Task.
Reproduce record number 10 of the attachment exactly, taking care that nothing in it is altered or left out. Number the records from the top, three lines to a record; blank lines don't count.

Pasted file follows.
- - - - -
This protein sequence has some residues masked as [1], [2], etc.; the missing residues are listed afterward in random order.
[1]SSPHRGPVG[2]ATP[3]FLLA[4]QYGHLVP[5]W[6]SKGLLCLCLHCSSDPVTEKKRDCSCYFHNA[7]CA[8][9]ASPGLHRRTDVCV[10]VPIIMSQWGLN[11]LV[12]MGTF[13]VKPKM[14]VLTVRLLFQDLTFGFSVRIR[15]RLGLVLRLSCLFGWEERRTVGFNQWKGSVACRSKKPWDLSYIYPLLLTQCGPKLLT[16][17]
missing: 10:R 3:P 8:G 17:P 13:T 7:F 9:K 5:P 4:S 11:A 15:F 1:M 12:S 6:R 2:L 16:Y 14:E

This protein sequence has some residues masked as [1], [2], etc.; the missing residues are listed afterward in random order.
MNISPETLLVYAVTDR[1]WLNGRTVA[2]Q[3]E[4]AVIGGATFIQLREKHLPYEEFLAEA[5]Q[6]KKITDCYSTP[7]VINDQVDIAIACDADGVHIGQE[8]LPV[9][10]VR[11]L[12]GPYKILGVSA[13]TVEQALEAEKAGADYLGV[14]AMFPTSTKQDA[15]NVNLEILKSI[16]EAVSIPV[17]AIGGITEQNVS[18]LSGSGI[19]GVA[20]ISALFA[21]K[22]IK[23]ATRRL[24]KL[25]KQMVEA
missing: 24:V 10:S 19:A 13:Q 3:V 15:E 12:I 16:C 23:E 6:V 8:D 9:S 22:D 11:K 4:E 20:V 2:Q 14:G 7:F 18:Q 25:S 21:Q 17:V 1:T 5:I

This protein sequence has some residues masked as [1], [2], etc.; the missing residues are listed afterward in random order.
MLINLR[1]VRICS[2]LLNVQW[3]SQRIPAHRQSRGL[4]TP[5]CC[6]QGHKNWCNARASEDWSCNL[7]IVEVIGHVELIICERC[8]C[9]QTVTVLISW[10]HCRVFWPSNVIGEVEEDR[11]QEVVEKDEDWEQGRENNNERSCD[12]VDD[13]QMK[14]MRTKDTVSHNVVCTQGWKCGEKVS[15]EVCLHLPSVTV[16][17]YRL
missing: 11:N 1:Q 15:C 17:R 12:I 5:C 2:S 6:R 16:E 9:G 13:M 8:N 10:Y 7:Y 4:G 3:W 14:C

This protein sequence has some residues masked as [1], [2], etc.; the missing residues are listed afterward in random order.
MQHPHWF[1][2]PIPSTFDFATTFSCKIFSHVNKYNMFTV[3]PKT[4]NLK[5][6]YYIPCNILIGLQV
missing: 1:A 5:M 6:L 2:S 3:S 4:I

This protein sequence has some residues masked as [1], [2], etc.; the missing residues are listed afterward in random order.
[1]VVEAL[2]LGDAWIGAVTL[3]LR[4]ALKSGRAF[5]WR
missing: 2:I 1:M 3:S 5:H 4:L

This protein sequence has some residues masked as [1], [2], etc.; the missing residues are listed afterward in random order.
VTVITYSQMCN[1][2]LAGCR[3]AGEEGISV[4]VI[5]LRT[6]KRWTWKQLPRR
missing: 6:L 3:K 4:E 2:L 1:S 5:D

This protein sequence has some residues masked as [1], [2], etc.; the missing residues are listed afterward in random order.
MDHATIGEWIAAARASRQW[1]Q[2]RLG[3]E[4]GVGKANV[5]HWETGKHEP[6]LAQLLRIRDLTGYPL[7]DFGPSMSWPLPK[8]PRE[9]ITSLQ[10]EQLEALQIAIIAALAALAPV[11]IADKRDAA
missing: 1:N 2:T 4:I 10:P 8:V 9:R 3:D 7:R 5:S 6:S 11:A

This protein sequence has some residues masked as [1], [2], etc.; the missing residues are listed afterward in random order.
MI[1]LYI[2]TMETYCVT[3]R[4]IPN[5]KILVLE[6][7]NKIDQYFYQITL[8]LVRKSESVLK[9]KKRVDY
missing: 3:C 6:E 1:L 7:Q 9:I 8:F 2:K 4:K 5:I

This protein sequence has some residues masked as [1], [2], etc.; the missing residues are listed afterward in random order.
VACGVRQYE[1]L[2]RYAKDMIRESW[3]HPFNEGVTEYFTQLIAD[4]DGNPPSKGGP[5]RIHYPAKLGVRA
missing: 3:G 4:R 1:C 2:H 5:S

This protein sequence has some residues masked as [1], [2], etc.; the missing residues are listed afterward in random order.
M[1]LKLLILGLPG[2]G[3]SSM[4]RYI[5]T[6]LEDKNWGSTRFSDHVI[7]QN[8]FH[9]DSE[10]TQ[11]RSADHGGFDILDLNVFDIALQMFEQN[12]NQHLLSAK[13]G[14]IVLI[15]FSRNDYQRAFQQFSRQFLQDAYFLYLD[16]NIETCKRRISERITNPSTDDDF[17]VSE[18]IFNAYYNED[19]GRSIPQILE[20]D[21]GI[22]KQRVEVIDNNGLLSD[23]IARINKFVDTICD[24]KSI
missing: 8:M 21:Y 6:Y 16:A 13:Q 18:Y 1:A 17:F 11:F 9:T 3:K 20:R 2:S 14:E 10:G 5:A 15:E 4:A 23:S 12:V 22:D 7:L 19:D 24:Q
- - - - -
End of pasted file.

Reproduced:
This protein sequence has some residues masked as [1], [2], etc.; the missing residues are listed afterward in random order.
M[1]LKLLILGLPG[2]G[3]SSM[4]RYI[5]T[6]LEDKNWGSTRFSDHVI[7]QN[8]FH[9]DSE[10]TQ[11]RSADHGGFDILDLNVFDIALQMFEQN[12]NQHLLSAK[13]G[14]IVLI[15]FSRNDYQRAFQQFSRQFLQDAYFLYLD[16]NIETCKRRISERITNPSTDDDF[17]VSE[18]IFNAYYNED[19]GRSIPQILE[20]D[21]GI[22]KQRVEVIDNNGLLSD[23]IARINKFVDTICD[24]KSI
missing: 8:M 21:Y 6:Y 16:A 13:Q 18:Y 1:A 17:F 11:F 9:T 3:K 20:R 2:S 14:E 10:G 5:A 15:E 4:A 23:S 12:V 22:D 7:L 19:D 24:Q